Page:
When cartoons are designated for the movie version of the book, however, we’re privy to witness an unprecedented escalation from anger to near rage. In a conference over the screenplay with director Alex Cox and screenwriter Tod Davies (the original filmmakers before Terry Gilliam was called in), their point that some scenes be animated meets a disastrous fate. (Thompson is adamant that his work not appear “Mickey Mouse.”) It’s a pivotal moment for Ewing, and he’s there to capture a misunderstanding that pushes Thompson to the edge. It warrants a second viewing with his audio commentary—“Their intransigence…put Hunter off”—for Cox’s unsuspecting, foolish gamble when he invades the author’s space. “This scene should be shown in film school,” Ewing explains, “as an example of how not
to approach the author of some material that you’re going to adapt.”
Yet even in anger, Thompson’s deportment is the antithesis of what we’ve come to expect from Raoul Duke or Dr. Gonzo. Throughout most of Breakfast with Hunter
, in fact, he appears composed, lucid and . . . gracious
, three words I never imagined I’d be using to describe him. During literary readings by Depp, Cusack, and a vivacious Roxanne Pulitzer (whom the author once affectionately—and perhaps accurately—dubbed “The best piece of ass in Palm Beach”) or when he’s hobnobbing with George Plimpton, Tom Wolfe, George McGovern, and McGovern’s 1972 campaign manager Tom Mankiewicz (who calls Thompson’s Fear and Loathing on the Campaign Trail ‘72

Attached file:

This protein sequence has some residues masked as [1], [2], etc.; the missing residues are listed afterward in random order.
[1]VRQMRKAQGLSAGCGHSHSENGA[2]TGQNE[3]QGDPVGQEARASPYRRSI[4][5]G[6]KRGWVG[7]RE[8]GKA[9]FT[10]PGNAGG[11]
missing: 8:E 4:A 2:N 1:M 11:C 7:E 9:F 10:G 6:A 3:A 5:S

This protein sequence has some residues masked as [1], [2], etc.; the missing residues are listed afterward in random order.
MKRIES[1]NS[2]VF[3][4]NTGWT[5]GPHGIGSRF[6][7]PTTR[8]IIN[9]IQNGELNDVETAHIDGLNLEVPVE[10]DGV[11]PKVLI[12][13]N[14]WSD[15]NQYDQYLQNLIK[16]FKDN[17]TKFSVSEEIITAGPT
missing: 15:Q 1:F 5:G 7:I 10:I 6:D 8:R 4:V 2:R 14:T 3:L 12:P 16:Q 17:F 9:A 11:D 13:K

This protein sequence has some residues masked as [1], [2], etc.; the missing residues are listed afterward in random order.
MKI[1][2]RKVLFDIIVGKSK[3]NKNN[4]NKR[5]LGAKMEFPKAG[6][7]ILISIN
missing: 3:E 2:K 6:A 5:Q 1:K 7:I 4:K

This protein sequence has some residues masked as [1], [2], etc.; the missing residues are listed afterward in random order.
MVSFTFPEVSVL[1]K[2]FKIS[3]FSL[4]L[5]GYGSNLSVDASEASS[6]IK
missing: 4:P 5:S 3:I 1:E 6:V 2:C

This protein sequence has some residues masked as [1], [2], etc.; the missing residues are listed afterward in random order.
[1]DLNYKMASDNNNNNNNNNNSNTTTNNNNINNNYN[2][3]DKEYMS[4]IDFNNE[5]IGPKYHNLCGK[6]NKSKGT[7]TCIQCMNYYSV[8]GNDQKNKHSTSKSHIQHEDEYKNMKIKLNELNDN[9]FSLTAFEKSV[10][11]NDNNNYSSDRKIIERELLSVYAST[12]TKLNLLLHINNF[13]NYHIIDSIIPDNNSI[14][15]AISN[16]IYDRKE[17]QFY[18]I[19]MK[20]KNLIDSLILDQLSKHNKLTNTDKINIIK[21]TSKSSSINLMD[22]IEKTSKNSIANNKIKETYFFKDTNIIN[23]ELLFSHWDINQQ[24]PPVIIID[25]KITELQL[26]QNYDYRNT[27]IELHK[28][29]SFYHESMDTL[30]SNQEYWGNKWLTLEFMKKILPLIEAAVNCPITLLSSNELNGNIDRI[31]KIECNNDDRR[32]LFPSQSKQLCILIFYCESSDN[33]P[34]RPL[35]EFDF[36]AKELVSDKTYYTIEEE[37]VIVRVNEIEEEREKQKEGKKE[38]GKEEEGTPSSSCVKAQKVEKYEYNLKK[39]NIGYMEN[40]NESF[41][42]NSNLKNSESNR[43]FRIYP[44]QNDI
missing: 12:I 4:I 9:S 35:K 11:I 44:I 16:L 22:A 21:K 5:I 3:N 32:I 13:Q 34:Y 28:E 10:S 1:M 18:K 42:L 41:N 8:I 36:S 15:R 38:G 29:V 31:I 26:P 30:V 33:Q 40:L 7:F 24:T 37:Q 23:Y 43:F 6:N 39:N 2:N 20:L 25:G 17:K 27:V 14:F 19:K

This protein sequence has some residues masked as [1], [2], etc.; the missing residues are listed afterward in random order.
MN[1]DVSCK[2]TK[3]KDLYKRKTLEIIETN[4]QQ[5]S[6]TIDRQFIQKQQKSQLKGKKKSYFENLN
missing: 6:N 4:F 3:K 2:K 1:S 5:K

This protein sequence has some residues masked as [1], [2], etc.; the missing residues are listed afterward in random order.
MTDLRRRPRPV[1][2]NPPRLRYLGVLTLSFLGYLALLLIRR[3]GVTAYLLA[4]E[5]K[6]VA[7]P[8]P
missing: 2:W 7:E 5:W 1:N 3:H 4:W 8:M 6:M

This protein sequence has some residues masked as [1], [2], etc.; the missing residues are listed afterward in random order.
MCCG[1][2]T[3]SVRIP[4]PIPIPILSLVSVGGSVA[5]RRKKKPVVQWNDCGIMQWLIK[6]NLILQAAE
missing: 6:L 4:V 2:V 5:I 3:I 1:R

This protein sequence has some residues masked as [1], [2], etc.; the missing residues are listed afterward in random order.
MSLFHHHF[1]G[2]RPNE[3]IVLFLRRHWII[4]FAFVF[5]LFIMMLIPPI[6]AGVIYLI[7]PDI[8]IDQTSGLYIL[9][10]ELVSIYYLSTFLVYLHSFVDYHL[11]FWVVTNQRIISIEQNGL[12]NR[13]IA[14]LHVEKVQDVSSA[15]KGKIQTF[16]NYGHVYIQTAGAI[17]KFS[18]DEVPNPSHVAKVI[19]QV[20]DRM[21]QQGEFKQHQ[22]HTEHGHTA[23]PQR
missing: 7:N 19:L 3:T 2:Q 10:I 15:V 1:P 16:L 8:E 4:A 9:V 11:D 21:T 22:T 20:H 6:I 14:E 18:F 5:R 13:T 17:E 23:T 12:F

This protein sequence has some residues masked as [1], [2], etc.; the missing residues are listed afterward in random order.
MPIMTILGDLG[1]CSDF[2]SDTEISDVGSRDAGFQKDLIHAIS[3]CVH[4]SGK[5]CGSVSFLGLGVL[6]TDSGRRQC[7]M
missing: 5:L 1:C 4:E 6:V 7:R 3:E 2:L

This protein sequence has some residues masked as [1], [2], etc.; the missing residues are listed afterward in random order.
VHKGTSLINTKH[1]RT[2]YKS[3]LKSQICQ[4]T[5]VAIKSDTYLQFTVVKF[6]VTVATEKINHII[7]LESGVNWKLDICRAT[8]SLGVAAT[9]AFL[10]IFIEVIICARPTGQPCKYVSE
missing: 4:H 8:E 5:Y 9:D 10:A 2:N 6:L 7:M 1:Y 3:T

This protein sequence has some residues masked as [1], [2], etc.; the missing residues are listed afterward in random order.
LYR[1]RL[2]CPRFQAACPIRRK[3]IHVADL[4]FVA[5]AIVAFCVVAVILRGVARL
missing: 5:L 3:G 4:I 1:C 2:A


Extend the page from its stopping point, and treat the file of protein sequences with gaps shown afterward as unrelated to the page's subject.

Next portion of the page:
“The most accurate and least factual account of that campaign”), a warm camaraderie comes into view. We soon wonder if Thompson is as terrifying and anti-social as his writing would have us believe.
Ewing’s simultaneously objective and intimate verité style hits on people, thoughts and fears that are dear to the subject. Hunter’s son, Juan, eloquently expresses his father’s influence, to read between the lines and see beyond the lie. This is where Hunter mined most of his writing ideas, the gray area of truth. In a bittersweet aside, the filmmaker recognizes the fear and loathing within the author, the prospect of loneliness. “Hell for you,” film producer Laila Nabulsi tells him, “would be a world with no one to talk to.” Discussing the afterlife, Thompson divulges his belief in reincarnation, a form of payback in which we return as someone or something characteristic of the way we conduct ourselves now. (It’s at this point when Ewing notes Thompson’s resemblance to the Dalai Lama.) Before seeing Breakfast with Hunter
, I would’ve figured him for a testy pit bull, but now I’m not so sure.